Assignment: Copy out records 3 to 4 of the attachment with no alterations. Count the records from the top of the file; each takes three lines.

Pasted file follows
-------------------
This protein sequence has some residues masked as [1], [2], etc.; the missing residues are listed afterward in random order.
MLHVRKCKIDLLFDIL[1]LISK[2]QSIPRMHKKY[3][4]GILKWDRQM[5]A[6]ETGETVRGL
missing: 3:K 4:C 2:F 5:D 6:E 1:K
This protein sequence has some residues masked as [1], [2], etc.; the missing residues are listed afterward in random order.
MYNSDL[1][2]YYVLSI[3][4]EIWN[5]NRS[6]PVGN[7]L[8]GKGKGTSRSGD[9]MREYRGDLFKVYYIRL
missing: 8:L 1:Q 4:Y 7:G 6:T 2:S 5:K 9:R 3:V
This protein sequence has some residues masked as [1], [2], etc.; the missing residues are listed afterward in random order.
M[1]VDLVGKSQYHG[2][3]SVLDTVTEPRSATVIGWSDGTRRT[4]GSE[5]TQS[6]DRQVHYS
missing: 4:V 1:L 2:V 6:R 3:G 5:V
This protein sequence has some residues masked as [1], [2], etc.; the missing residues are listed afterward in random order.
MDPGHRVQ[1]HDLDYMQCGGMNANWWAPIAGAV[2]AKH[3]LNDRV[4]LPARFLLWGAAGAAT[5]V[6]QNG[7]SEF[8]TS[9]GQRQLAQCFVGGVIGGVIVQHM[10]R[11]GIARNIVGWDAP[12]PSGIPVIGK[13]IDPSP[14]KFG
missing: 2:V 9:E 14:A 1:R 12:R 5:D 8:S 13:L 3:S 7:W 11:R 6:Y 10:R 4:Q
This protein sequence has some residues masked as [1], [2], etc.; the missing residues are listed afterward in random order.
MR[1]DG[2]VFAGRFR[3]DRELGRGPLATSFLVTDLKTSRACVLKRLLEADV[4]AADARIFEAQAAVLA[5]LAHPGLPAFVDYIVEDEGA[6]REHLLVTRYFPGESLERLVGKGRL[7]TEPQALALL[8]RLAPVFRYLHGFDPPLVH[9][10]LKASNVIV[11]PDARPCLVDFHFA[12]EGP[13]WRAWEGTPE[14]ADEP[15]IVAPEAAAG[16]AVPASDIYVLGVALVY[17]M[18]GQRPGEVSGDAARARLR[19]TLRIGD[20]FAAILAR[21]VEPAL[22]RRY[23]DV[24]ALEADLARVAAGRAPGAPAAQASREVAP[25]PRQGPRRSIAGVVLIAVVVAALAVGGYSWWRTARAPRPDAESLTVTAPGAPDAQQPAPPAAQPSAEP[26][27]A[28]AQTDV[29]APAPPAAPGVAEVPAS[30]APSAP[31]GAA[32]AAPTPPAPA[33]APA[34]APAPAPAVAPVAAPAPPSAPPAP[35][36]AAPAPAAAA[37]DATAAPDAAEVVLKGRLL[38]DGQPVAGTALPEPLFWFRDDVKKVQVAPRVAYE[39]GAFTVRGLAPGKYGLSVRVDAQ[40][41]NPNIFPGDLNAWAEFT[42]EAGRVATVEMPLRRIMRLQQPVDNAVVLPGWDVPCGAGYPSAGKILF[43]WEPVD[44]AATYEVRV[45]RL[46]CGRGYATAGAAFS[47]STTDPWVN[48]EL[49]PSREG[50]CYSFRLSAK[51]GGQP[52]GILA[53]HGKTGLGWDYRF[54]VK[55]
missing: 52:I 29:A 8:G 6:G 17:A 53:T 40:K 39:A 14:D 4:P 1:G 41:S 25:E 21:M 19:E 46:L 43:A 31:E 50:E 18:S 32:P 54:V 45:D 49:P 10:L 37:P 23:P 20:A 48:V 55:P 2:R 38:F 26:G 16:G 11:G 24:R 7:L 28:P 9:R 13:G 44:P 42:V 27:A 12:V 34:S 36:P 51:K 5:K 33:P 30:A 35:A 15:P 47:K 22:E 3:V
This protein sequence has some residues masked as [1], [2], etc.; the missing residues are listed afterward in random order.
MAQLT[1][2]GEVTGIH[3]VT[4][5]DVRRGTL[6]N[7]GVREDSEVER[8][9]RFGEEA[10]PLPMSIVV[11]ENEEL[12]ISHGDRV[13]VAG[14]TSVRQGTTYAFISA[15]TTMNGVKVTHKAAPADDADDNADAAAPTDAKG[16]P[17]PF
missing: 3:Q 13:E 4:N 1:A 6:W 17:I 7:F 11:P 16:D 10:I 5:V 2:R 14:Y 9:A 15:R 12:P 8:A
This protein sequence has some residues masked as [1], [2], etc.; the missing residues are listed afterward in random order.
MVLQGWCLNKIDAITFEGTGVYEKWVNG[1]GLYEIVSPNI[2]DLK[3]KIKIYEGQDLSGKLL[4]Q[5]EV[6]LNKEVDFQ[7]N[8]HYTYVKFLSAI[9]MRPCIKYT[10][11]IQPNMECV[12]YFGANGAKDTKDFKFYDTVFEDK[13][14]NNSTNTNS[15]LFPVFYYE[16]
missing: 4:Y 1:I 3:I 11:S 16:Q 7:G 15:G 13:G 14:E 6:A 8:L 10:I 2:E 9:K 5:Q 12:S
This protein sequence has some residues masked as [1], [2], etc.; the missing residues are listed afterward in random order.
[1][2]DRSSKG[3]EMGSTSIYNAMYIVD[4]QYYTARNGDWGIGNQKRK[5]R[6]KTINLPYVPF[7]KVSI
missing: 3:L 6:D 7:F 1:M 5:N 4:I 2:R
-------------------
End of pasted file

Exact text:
This protein sequence has some residues masked as [1], [2], etc.; the missing residues are listed afterward in random order.
M[1]VDLVGKSQYHG[2][3]SVLDTVTEPRSATVIGWSDGTRRT[4]GSE[5]TQS[6]DRQVHYS
missing: 4:V 1:L 2:V 6:R 3:G 5:V
This protein sequence has some residues masked as [1], [2], etc.; the missing residues are listed afterward in random order.
MDPGHRVQ[1]HDLDYMQCGGMNANWWAPIAGAV[2]AKH[3]LNDRV[4]LPARFLLWGAAGAAT[5]V[6]QNG[7]SEF[8]TS[9]GQRQLAQCFVGGVIGGVIVQHM[10]R[11]GIARNIVGWDAP[12]PSGIPVIGK[13]IDPSP[14]KFG
missing: 2:V 9:E 14:A 1:R 12:R 5:D 8:S 13:L 3:S 7:W 11:R 6:Y 10:R 4:Q